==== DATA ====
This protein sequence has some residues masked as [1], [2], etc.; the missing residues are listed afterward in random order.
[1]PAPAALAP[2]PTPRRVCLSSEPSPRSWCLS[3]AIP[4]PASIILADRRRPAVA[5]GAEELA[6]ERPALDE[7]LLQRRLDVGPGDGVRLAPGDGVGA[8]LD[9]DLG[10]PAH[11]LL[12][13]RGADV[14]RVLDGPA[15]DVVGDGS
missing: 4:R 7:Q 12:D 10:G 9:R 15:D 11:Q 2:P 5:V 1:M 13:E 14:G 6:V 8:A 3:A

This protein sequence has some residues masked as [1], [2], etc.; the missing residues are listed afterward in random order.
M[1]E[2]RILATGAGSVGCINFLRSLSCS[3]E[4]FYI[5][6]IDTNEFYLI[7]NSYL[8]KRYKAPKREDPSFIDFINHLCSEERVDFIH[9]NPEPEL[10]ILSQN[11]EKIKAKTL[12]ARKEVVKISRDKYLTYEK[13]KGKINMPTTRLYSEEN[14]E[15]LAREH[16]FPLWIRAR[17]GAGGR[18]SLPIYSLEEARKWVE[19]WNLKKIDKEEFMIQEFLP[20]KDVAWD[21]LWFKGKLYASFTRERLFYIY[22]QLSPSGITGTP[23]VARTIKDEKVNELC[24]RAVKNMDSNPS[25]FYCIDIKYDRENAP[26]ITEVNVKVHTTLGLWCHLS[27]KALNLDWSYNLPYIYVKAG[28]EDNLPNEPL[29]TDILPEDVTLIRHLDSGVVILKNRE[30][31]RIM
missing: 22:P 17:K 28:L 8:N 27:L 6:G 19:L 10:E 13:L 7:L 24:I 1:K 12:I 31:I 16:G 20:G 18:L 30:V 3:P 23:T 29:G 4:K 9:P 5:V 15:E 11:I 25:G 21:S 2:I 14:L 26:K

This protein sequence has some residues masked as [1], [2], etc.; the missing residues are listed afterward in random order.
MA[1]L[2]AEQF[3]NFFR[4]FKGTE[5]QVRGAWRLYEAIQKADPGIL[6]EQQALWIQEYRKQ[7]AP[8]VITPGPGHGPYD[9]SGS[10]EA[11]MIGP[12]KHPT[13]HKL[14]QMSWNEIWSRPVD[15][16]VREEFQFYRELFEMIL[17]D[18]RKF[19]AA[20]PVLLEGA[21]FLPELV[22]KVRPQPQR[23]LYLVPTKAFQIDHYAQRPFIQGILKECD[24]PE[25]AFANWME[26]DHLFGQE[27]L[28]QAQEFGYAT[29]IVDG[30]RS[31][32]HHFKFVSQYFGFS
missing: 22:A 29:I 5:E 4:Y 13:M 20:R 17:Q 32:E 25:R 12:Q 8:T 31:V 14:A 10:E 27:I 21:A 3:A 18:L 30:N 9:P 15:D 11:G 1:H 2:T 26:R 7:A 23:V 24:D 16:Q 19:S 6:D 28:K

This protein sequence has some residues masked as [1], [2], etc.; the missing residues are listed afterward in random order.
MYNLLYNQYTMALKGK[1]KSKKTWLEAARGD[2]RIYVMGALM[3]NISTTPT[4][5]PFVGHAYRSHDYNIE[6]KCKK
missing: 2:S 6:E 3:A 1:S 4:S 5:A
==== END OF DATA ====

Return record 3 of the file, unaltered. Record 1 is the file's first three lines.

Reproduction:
This protein sequence has some residues masked as [1], [2], etc.; the missing residues are listed afterward in random order.
MA[1]L[2]AEQF[3]NFFR[4]FKGTE[5]QVRGAWRLYEAIQKADPGIL[6]EQQALWIQEYRKQ[7]AP[8]VITPGPGHGPYD[9]SGS[10]EA[11]MIGP[12]KHPT[13]HKL[14]QMSWNEIWSRPVD[15][16]VREEFQFYRELFEMIL[17]D[18]RKF[19]AA[20]PVLLEGA[21]FLPELV[22]KVRPQPQR[23]LYLVPTKAFQIDHYAQRPFIQGILKECD[24]PE[25]AFANWME[26]DHLFGQE[27]L[28]QAQEFGYAT[29]IVDG[30]RS[31][32]HHFKFVSQYFGFS
missing: 22:A 29:I 5:E 4:Y 13:M 20:R 17:Q 32:E 25:R 12:Q 8:T 31:V 14:A 10:E 27:I 21:A 3:A 18:L 30:N 9:P 15:D 11:G 1:H 2:T 26:R 7:A 23:V 24:D 16:Q 19:S 6:D 28:K